The album features an impressive cast of Cuban, Latin American and American musicians. Ther lineup includes: Dayramir González on Steinway grand piano, Fender Rhodes and synthesizers; Antoine Katz on electric bass; Alberto Miranda on electric bass; Carlos Mena on acoustic bass; Zwelakhe Duma-Bell Le Pere on acoustic bass; Zack Mullings on drums; Keisel Jiménez Leyva on drums; Jay Sawyer on drums ; Willy Rodriguez on drums; Raul Pineda on drums; David Rivera on drums; Paulo Stagnaro on congas, batá drums, surdo, cajón, güiro, pandero and miscellaneous percussion; Marcos López on congas and timbal; Mauricio Herrera on congas, batá drums; Pedrito Martínez on batá drums and lead vocals; Gregorio Vento on miscellaneous percussion and lead vocals; Yosvany Terry on alto saxophone and chékere; Harvis Cuni on trumpet; Oriente López on flute; Kalani Trinidad on flute; Rio Konishi on alto saxophone; Dean Tsur on alto and tenor saxophone; Edmar Colón on tenor saxophone; Ameya Kalamdani on electric and acoustic guitars; Tatiana Ferrer on backing vocals and viola; Jaclyn Sánchez on backing vocals; Nadia Washington on lead vocals and backing vocals; Ilmar López Gavilán on violin; Audrey Defreytas Hayes on violin; Jennifer Vincent on cello; Caris Visentin Liebman on oboe; and Amparo Edo Biol on French horn.
The Grand Concourse is a masterfully-crafted piano recording where contemporary American jazz and various seductive Cuban musical forms are combined with ease.
Strut Records, a world music label, known for reissues of music from many corners of the globe, explores the music of the French overseas territories in the Caribbean. Disques Debs International is a record label that has been producing music from of Guadeloupe and Martinique for over 50 years.
An Island Story: Biguine, Afro Latin & Musique Antillaise 1960-1972 focuses on artists from the 1960s and early 1970s. The music you’ll hear on this album has local roots from the Antillean islands as well as a strong Cuban and Latin jazz influence in terms of rhythms, instrumentation and arrangements. Vocals are in Creole French and Spanish.
Disques Debs International is a great collection of irresistible songs that demonstrates the rich musical cross-pollination that has been taking in the Caribbean for decades.
The celebrated Afro-Cuban All Stars are set to perform Sunday, July 15, 2018 at Barbican Hall in London.
Juan de Marcos González leads the acclaimed Cunban emsemble. The band concert will feature veteran maestros of the Havana music scene as well as representatives of the next generations of Cuban music. The line-up includes Gliceria Abreu (percussion), Gliceria Gonzalez (keyboards, vibraphone, coros), Laura Lydia Gonzalez (clarinet, coros), Orlando Fraga, Yoanny Pino and Haile Uriarte (horns), Jose Marcos Crego (piano), Jiovanni Cofiño (bass), Asley Rossell (bongo, cowbell), Tany Allende (conga set), Caleb Michel (timbales, coros) and Emilio Suárez (vocals).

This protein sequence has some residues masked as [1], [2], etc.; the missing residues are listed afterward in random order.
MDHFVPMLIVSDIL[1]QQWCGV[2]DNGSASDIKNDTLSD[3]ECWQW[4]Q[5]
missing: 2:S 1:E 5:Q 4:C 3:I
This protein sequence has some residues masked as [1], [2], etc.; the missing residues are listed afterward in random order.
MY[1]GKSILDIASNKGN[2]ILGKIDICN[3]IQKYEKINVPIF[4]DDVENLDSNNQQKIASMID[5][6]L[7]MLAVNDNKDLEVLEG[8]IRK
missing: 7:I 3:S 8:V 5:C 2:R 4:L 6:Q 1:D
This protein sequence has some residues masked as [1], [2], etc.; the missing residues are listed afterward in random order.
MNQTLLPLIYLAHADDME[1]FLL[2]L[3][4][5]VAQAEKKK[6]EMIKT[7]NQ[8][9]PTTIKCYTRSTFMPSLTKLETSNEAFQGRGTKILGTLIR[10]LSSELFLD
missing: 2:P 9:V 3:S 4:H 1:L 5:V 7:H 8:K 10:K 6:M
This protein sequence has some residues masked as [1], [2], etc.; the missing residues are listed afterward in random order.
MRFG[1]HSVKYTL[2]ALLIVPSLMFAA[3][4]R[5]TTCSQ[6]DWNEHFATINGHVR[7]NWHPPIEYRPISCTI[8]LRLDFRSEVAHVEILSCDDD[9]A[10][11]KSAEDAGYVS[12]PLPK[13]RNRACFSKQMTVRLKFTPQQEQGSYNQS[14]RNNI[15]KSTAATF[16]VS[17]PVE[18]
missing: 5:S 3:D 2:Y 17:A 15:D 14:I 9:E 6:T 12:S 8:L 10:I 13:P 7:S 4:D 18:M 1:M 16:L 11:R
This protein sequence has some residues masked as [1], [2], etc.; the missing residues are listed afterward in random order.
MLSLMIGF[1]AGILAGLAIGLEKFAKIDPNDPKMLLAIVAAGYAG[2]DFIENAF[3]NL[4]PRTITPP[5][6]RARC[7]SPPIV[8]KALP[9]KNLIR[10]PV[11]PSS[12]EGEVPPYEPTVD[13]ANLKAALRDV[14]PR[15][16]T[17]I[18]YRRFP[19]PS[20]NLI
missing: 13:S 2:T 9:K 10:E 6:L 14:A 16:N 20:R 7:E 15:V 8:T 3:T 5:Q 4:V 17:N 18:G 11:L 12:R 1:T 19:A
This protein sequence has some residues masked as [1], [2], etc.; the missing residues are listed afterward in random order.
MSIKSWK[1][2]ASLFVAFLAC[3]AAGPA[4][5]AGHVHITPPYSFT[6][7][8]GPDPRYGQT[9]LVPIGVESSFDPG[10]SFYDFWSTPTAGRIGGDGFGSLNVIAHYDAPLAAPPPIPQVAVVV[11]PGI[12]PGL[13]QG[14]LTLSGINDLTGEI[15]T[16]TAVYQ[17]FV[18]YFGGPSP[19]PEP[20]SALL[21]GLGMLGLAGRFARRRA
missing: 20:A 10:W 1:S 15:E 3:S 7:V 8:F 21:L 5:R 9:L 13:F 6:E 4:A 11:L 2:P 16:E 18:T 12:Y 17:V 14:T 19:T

Reflecting the cross-generational nature of the band, Afro-Cuban All Stars will perform material both old and new for this concert. The group’s discography includes A Toda Cuba le Gusta (1997), Distinto, Diferente (1999), Baila mi Son (2000), Bajando Gervasio (2002), Live in Japan (2005), Step Forward (2005), Absolutely Live (2009) and Absolutely Live II (2017).
19:30 (7:30 p.m.)
Box office: 020 7638 8891
The Barbican Centre, Silk Street, London, Greater London www.barbican.org.uk
Do you have a copy of World Circuit Record’s 2001 release of Cachaito in your music collection right now? No? Well, you need to get one immediately. Seriously, get it. I’ll wait. (Cue: elevator music.)
Okay, released in 2001 and recorded at the Egrem Studios in Havana, Cuba, Cachaito is the master work of Cuban bassist and composer Orlando ‘Cachaito’ López. Son of bassist and composer of Orestes López and nephew of bassist and mambo innovator Israel “Cachao’ López, Orlando ‘Cachaito’ López was the undisputed bassist backbone of The Buena Vista Social Club. So intrinsic to the very fabric of Cuban music, one would have to twist inside out in discussing the breadth and influence of Cuban music without mentioning Cachaito or the López family of musicians.
So, it goes without saying that the Cachaito recording is a must-have for the Cuban music devotee. It just so happens World Circuit has just made things a little more interesting with their upcoming June 22nd first ever vinyl release of Cachaito, complete with a 12-page color booklet and a post card. Leaving aside whether to choose digital, CD or vinyl debate up to personal tastes, revisiting the Cachaito release reveals that this release is one of the essentials. Whether you are a seasoned collector or a newbie who just Googled a geographical map of Cuba, Cachaito hasn’t lost a bit of its luster in the some seventeen years since it was released, nor has its importance dimmed as a cutting edge Cuban music experience.